Illustration by Justin Martinez.
Illustration by Justin Martinez.

When California Assemblyman Tom Ammiano first introduced Assembly Bill 390 — the Marijuana Control, Regulation, and Education Act — to legalize sale and personal use of cannabis in California, it was widely seen as a bombshell. However, AB 390’s promise to feed over $1 billion into California’s starving economy has gained surprising momentum, fueled by the recession and a need for more public revenue. 


By applying a tax of $50 to every ounce of cannabis sold, Ammiano said, AB 390 would boost state funds and improve public safety by redirecting law enforcement efforts and resources toward more serious crimes. The bill seeks to strip away penalties for cultivation, distribution and possession of cannabis for adults 21 and over. 

The National Organization for the Reform of Marijuana Laws (NORML), a California-based group, is co-sponsoring AB 390 and the medical marijuana initiative.

“Amianno is really the first person to propose a legalization bill since marijuana was made illegal in California in 1913,” said Dale Gieringer, vice chair of NORML. “This has generated a tremendous amount of publicity and the reaction has brought a lot of people out of the closet.”

While opponents of the legislation are concerned that making marijuana legal will compound substance abuse problems and send the wrong message to children about marijuana use, liberals and conservatives alike are fed up with the war on drugs. 

The sudden thrust of marijuana into the political spotlight has sparked a national debate that many feel is long overdue. Even mainstream pundits like CNN’s Jack Cafferty and Fox News’s Glen Beck have publicly questioned the billions spent each year on the drug war and have suggested that it makes economic and social sense to begin taxing and regulating marijuana.

Bruce Mirken, who as spokesperson for the Marijuana Policy Project (MPP) has monitored the wavering political tide of the issue, said in the San Francisco Chronicle this week, “For the first time in my adult life, it looks possible.”


The Booming Marijuana Market


Marijuana is California’s top cash crop, according to federal government statistics. Valued at about $14 billion in 2006, marijuana annually garners nearly twice the combined value of vegetables ($5.7 billion) and grapes ($2.6 billion) — the state’s No. 2 and 3 crops. 

According to Board of Equalization estimates, marijuana could bring in about $1.3 billion a year in taxes and fees if AB 390 is passed. 

“It is simply nonsensical that California’s largest agricultural industry is completely unregulated and untaxed,” said Aaron Smith, policy director for the California division of the MPP, in a statement accompanying Ammiano’s announcement of the bill on Feb. 21. “With our state in an ongoing fiscal crisis — and no one believes the new budget is the end of California’s financial woes — it’s time to bring this major piece of our economy into the light of day.”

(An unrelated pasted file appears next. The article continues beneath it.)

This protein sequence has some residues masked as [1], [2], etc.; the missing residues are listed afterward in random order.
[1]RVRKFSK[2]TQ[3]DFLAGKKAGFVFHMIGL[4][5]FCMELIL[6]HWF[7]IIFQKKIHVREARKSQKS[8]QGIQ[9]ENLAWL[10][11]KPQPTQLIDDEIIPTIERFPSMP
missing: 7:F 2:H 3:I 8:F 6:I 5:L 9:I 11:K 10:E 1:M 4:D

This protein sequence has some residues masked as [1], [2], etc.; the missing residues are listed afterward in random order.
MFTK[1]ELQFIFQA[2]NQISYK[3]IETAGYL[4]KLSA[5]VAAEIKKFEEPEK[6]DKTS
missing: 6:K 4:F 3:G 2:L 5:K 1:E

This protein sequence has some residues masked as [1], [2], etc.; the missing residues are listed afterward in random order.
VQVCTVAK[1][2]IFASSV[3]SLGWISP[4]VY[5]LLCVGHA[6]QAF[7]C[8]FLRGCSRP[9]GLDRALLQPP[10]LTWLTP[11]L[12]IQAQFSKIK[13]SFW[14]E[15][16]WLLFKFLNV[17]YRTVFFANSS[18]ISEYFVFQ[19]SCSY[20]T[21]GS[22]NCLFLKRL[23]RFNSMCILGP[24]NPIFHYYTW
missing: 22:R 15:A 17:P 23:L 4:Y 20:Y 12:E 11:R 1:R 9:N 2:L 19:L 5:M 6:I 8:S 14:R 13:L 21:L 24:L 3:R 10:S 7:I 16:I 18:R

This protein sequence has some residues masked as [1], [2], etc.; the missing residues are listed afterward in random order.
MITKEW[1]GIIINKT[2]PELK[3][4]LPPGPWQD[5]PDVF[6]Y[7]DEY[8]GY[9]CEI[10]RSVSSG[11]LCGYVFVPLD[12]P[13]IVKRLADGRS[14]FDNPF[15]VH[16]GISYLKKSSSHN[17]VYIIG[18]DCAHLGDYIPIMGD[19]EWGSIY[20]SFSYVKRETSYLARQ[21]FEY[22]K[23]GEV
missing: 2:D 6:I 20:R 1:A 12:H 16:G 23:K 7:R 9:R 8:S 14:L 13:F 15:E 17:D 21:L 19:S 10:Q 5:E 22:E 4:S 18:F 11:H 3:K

Studies have ranked the state as the national leader in both outdoor and indoor marijuana production, with the estimate of indoor plants currently in California at about 4.2 million. 

College students across the state are pushing for marijuana legalization as well. The international grassroots organization Students for Sensible Drug Policy (SSDP) has been lobbying state congress in Sacramento for the passage of AB 390.

“We’re not talking about whether marijuana is good or bad. We’re talking about whether marijuana prohibition has been successful or not,” said Jonathan Perri, outreach director of SSDP in the western region. “We feel that there’s overwhelming evidence that it has been not just unsuccessful, but counterproductive.”


Everybody Does It?


The National Survey on Drug Use and Health, a yearly study sponsored by the U.S. Department of Health and Human Services, suggests the Golden State might be producing 38 percent of the marijuana grown in the United States. The study also suggests that there are an estimated 3.3 million cannabis users in California, about 13 percent of the total usership in the nation. 

Additionally, government surveys show that 100 million Americans have smoked pot or its resin in their lifetimes, while 25 million have partaken in the past year. A recent World Health Organization study found that 42.4 percent of Americans have tried marijuana — the highest percentage of any country surveyed. In the Netherlands, where the drug is legal, that rate is only 20 percent. 

Nonetheless, polls have generally shown that the national public is wary when it comes to legalization. The findings of a February Rasmussen poll showed that 40 percent of Americans support legalization, with 46 percent opposed and 14 percent unsure. 

A California-specific poll performed in March 2009 by Oakland’s EMC Research specifically tracked the state voters’ attitudes on cannabis use, taxation and legalization and found that for the first time, a clear majority at 54 percent of state voters are in favor of legalization. 

“The consensus is that marijuana is relatively benign when you talk about all these other drugs,” said fourth-year Brian Wallace, president of SSDP’s UC Santa Cruz chapter. “It’s kind of ridiculous that we’re spending all this money on it … on jailing people, and putting people through the legal system. We have this budget crisis on top of all that. With those two things together I think we stand a good chance about the passing eventually.”


Imprisoned For Pot